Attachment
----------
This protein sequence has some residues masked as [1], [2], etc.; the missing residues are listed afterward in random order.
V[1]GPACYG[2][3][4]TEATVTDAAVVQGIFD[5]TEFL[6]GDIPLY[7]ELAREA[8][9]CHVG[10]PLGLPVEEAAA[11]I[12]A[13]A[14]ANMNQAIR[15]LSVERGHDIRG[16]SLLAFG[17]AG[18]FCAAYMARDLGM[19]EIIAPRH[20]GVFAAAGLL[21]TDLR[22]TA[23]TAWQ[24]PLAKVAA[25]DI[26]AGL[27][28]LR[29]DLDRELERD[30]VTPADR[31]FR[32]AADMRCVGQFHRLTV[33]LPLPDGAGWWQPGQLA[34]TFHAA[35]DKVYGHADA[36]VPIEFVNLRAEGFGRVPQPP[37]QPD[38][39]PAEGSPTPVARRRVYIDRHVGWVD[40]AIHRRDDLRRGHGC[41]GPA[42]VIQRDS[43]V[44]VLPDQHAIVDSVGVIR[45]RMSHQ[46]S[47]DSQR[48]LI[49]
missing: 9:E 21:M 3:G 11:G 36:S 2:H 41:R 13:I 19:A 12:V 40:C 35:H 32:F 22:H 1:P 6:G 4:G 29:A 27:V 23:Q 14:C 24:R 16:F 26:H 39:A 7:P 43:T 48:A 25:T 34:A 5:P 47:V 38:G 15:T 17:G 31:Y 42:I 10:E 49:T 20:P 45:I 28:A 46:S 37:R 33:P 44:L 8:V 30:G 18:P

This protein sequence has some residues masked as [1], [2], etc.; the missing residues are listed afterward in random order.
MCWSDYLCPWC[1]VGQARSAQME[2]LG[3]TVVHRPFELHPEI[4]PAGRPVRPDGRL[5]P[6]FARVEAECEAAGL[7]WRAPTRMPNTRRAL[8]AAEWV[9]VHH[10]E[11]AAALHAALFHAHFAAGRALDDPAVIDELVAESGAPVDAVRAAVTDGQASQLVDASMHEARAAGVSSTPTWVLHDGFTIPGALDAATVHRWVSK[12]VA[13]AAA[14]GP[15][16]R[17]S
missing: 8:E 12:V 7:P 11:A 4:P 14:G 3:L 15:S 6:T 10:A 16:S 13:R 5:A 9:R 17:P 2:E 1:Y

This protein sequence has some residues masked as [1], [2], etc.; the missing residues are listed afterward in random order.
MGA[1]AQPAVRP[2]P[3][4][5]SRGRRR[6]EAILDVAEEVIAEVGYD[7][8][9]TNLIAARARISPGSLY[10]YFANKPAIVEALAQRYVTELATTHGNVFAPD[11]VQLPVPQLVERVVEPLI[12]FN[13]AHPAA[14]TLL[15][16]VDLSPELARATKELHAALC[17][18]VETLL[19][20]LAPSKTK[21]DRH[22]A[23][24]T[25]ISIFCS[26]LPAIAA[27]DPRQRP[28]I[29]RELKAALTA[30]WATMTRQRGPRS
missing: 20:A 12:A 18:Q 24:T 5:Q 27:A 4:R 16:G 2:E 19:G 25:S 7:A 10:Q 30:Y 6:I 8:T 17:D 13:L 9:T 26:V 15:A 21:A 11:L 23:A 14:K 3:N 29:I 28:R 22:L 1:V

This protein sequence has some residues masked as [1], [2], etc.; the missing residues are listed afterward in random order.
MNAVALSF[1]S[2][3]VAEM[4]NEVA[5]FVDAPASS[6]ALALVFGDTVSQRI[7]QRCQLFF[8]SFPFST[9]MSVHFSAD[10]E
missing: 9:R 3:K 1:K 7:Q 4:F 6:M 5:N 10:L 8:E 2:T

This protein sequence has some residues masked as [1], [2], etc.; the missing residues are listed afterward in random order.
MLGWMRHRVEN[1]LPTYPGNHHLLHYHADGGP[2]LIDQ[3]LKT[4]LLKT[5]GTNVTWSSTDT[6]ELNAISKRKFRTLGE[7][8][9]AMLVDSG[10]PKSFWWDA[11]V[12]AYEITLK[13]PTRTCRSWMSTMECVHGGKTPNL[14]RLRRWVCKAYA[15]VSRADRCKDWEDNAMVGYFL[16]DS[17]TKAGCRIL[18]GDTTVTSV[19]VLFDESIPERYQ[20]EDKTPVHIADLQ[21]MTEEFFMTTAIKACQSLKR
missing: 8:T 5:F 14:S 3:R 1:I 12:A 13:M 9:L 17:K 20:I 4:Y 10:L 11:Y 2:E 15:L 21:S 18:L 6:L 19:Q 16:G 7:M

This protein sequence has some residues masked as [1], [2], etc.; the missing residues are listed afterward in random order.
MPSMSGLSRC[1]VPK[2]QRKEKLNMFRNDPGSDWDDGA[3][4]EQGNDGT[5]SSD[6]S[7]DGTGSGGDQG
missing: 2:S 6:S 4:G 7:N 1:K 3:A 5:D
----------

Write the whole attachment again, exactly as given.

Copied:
This protein sequence has some residues masked as [1], [2], etc.; the missing residues are listed afterward in random order.
V[1]GPACYG[2][3][4]TEATVTDAAVVQGIFD[5]TEFL[6]GDIPLY[7]ELAREA[8][9]CHVG[10]PLGLPVEEAAA[11]I[12]A[13]A[14]ANMNQAIR[15]LSVERGHDIRG[16]SLLAFG[17]AG[18]FCAAYMARDLGM[19]EIIAPRH[20]GVFAAAGLL[21]TDLR[22]TA[23]TAWQ[24]PLAKVAA[25]DI[26]AGL[27][28]LR[29]DLDRELERD[30]VTPADR[31]FR[32]AADMRCVGQFHRLTV[33]LPLPDGAGWWQPGQLA[34]TFHAA[35]DKVYGHADA[36]VPIEFVNLRAEGFGRVPQPP[37]QPD[38][39]PAEGSPTPVARRRVYIDRHVGWVD[40]AIHRRDDLRRGHGC[41]GPA[42]VIQRDS[43]V[44]VLPDQHAIVDSVGVIR[45]RMSHQ[46]S[47]DSQR[48]LI[49]
missing: 9:E 21:M 3:G 11:G 36:S 2:H 41:R 13:I 19:A 12:V 40:C 35:H 32:F 22:H 1:P 6:G 4:G 29:A 27:V 23:Q 14:C 24:R 16:F 26:H 39:A 7:P 43:T 48:A 25:T 34:A 5:P 47:V 38:G 15:T 17:G 31:Y 42:I 10:E 49:T 20:P 45:I 28:A 46:S 37:R 33:P 44:L 8:V 30:G 18:P

This protein sequence has some residues masked as [1], [2], etc.; the missing residues are listed afterward in random order.
MCWSDYLCPWC[1]VGQARSAQME[2]LG[3]TVVHRPFELHPEI[4]PAGRPVRPDGRL[5]P[6]FARVEAECEAAGL[7]WRAPTRMPNTRRAL[8]AAEWV[9]VHH[10]E[11]AAALHAALFHAHFAAGRALDDPAVIDELVAESGAPVDAVRAAVTDGQASQLVDASMHEARAAGVSSTPTWVLHDGFTIPGALDAATVHRWVSK[12]VA[13]AAA[14]GP[15][16]R[17]S
missing: 8:E 12:V 7:P 11:A 4:P 14:G 3:L 15:S 6:T 10:A 16:S 13:R 5:A 9:R 17:P 2:E 1:Y

This protein sequence has some residues masked as [1], [2], etc.; the missing residues are listed afterward in random order.
MGA[1]AQPAVRP[2]P[3][4][5]SRGRRR[6]EAILDVAEEVIAEVGYD[7][8][9]TNLIAARARISPGSLY[10]YFANKPAIVEALAQRYVTELATTHGNVFAPD[11]VQLPVPQLVERVVEPLI[12]FN[13]AHPAA[14]TLL[15][16]VDLSPELARATKELHAALC[17][18]VETLL[19][20]LAPSKTK[21]DRH[22]A[23][24]T[25]ISIFCS[26]LPAIAA[27]DPRQRP[28]I[29]RELKAALTA[30]WATMTRQRGPRS
missing: 20:A 12:A 18:Q 24:T 5:Q 27:A 4:R 16:G 2:E 19:G 25:S 7:A 10:Q 30:Y 6:I 8:T 17:D 13:L 9:T 26:V 15:A 21:A 11:L 23:A 14:K 3:N 29:I 28:R 22:L 1:V

This protein sequence has some residues masked as [1], [2], etc.; the missing residues are listed afterward in random order.
MNAVALSF[1]S[2][3]VAEM[4]NEVA[5]FVDAPASS[6]ALALVFGDTVSQRI[7]QRCQLFF[8]SFPFST[9]MSVHFSAD[10]E
missing: 9:R 3:K 1:K 7:Q 4:F 6:M 5:N 10:L 8:E 2:T

This protein sequence has some residues masked as [1], [2], etc.; the missing residues are listed afterward in random order.
MLGWMRHRVEN[1]LPTYPGNHHLLHYHADGGP[2]LIDQ[3]LKT[4]LLKT[5]GTNVTWSSTDT[6]ELNAISKRKFRTLGE[7][8][9]AMLVDSG[10]PKSFWWDA[11]V[12]AYEITLK[13]PTRTCRSWMSTMECVHGGKTPNL[14]RLRRWVCKAYA[15]VSRADRCKDWEDNAMVGYFL[16]DS[17]TKAGCRIL[18]GDTTVTSV[19]VLFDESIPERYQ[20]EDKTPVHIADLQ[21]MTEEFFMTTAIKACQSLKR
missing: 8:T 5:F 14:S 3:R 1:I 12:A 13:M 9:L 17:K 20:I 4:Y 10:L 11:Y 2:E 15:L 21:S 18:L 6:L 19:Q 16:G 7:M

This protein sequence has some residues masked as [1], [2], etc.; the missing residues are listed afterward in random order.
MPSMSGLSRC[1]VPK[2]QRKEKLNMFRNDPGSDWDDGA[3][4]EQGNDGT[5]SSD[6]S[7]DGTGSGGDQG
missing: 2:S 6:S 4:G 7:N 1:K 3:A 5:D